Attitude towards leisure and impact on mental health

“We must never become too busy sawing to take time to sharpen the saw.”- Dr Steven R. Covey, Author, 7 Habits of Highly Effective People.

Dr Covey, in the above book, mentions the importance of taking care of our minds and bodies so that we can function at our best.  One such way to take care of our mind could be through some amount leisure activities.

Previous posts discussed various leisure activities and benefits of leisure activities on mental health.

This post looks at how our attitudes towards leisure activities can impact enjoyment and mental health.

What is leisure?

One definition of leisure is pleasurable activities that individuals engage in voluntarily when they are free from the demands of work or other responsibilities (1).

What was the study? (2)

Tonietto and colleagues published a paper that included 4 studies with a total of 1310 participants, looking at attitude towards leisure and its impact (2).

What activities were studied? (2)

  • Hanging out with friends
  • Relaxing
  • Watching TV
  • Hobbies
  • Exercising
  • Meditating
  • Volunteering

What were the results?

  • In studies 1 and 2, people with a general tendency to find leisure wasteful report lower enjoyment of leisure activities on average, especially activities performed as an end in itself vs those performed as a means to an end (2).
  • Studies 1 and 2 also show that the belief that leisure is wasteful is also associated with lower reported happiness, and greater reported depression, anxiety, and stress (2).
  • Studies 3 and 4 (looking at causality)  show that believing that leisure is wasteful or unproductive reduces enjoyment of terminally-motivated leisure activities; but believing that leisure is productive does not increase enjoyment (2).

What does this mean?

  • According to this set of studies (2), participants having a negative attitude towards leisure activities experienced a negative impact from doing them.
  • The results were true whether the leisure activity was active (exercising) or passive (watching TV), social (hanging out with friends) or solitary (meditating) (2).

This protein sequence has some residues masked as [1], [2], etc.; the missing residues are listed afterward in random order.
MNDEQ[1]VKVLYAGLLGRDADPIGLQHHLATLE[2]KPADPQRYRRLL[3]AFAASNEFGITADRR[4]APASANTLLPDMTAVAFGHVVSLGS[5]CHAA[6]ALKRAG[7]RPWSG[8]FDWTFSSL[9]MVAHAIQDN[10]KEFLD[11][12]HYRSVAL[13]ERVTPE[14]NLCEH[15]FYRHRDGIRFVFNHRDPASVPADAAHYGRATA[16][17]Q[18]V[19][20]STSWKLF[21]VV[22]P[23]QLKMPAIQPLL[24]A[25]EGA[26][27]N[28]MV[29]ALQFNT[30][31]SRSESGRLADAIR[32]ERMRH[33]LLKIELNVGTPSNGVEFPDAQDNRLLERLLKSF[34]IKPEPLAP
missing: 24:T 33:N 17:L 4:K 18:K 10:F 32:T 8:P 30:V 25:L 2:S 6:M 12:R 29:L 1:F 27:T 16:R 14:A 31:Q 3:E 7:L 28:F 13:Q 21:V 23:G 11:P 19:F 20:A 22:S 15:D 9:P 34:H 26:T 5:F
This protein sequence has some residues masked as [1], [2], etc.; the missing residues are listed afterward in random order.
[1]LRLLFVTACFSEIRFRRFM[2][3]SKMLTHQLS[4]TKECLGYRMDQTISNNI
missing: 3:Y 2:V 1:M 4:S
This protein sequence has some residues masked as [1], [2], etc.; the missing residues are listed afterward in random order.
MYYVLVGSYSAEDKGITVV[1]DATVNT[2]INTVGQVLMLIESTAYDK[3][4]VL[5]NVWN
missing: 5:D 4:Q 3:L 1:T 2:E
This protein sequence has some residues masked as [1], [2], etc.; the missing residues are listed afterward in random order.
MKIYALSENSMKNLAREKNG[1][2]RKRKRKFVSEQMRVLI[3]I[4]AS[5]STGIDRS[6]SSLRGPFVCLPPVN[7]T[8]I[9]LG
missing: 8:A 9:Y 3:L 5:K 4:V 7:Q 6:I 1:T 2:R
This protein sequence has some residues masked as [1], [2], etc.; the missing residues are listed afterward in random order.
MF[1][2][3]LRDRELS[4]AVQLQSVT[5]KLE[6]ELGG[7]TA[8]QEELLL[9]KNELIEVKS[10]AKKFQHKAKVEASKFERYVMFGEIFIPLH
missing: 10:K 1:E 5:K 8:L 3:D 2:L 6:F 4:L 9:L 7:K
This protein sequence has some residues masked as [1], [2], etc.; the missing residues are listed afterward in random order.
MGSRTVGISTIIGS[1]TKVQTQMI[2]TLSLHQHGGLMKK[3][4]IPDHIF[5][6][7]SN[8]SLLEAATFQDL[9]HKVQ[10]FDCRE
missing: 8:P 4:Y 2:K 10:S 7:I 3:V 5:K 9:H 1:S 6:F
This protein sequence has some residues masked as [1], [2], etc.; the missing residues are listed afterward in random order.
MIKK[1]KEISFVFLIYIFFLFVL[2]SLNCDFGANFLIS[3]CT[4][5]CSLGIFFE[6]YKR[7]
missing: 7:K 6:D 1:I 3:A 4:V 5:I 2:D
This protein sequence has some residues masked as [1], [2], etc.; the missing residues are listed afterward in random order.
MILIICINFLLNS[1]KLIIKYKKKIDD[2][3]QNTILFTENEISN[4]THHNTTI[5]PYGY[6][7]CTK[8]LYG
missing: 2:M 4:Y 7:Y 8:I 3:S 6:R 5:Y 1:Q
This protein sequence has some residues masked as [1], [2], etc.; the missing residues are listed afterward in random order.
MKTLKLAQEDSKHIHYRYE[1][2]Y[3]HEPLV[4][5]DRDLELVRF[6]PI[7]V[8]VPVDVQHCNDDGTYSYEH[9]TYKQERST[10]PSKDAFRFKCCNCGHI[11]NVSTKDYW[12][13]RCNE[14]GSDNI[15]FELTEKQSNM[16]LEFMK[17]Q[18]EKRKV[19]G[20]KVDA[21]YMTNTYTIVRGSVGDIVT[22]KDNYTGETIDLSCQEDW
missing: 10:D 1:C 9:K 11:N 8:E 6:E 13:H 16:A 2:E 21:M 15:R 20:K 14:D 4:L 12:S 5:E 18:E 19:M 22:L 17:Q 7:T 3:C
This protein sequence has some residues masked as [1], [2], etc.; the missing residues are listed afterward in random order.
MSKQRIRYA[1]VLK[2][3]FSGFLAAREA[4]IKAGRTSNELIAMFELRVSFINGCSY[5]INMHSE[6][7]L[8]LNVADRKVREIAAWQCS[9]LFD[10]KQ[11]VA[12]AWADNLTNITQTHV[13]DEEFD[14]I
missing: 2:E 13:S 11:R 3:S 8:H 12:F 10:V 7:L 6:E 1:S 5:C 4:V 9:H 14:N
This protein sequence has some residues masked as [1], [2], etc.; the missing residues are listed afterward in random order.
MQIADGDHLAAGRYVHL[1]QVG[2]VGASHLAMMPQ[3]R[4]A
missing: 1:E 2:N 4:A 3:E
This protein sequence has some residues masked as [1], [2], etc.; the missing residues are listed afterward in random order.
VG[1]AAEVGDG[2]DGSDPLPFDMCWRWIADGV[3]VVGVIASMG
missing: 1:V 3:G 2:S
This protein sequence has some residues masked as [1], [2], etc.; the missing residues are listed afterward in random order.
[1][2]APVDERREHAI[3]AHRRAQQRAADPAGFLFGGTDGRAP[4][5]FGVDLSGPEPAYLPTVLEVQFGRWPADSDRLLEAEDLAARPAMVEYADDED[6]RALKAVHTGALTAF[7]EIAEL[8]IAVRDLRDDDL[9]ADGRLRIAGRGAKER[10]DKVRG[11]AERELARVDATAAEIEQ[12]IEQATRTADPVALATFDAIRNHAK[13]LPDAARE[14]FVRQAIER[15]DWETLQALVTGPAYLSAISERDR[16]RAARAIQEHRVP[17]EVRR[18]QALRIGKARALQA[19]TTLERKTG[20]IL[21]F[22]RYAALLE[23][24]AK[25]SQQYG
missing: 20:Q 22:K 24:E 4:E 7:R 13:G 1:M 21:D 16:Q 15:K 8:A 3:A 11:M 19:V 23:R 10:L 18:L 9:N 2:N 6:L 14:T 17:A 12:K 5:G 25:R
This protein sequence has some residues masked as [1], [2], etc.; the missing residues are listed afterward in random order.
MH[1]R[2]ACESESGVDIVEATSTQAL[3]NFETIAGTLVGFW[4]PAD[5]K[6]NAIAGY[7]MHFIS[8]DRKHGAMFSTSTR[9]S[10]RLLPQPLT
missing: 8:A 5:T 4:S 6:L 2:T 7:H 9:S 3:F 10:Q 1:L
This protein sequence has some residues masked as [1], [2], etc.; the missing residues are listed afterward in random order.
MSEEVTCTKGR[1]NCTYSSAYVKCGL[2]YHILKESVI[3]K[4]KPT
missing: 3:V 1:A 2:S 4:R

Other examples of healthy leisure activities (3) can be found here.

  • When balancing work and self care, different people might benefit from different types and amount of play during leisure time. How much and what type of leisure is best for you? What is your attitude towards leisure and how does/did this impact its potential benefit to you?

Campus resources on leisure:

Other useful resources on campus:

Learn more about play:

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By R. Ryan S Patel DO, FAPA OSU-CCS Psychiatrist

Disclaimer: This article is intended to be informative only. It is advised that you check with your own physician/mental health provider before implementing any changes. With this article, the author is not rendering medical advice, nor diagnosing, prescribing, or treating any condition, or injury; and therefore claims no responsibility to any person or entity for any liability, loss, or injury caused directly or indirectly as a result of the use, application, or interpretation of the material presented.


  1. Zhang J, Zheng Y.  How do academic stress and leisure activities influence college students’ emotional well-being? A daily diary investigation. J Adolesc. 2017 Oct;60:114-118. doi: 10.1016/j.adolescence.2017.08.003. Epub 2017 Aug 23.
  2. Gabriela N. Tonietto, Selin A. Malkoc, Rebecca Walker Reczek, Michael I. Norton, Viewing leisure as wasteful undermines enjoyment,Journal of Experimental Social Psychology, Volume 97,2021,104198,ISSN 0022-1031,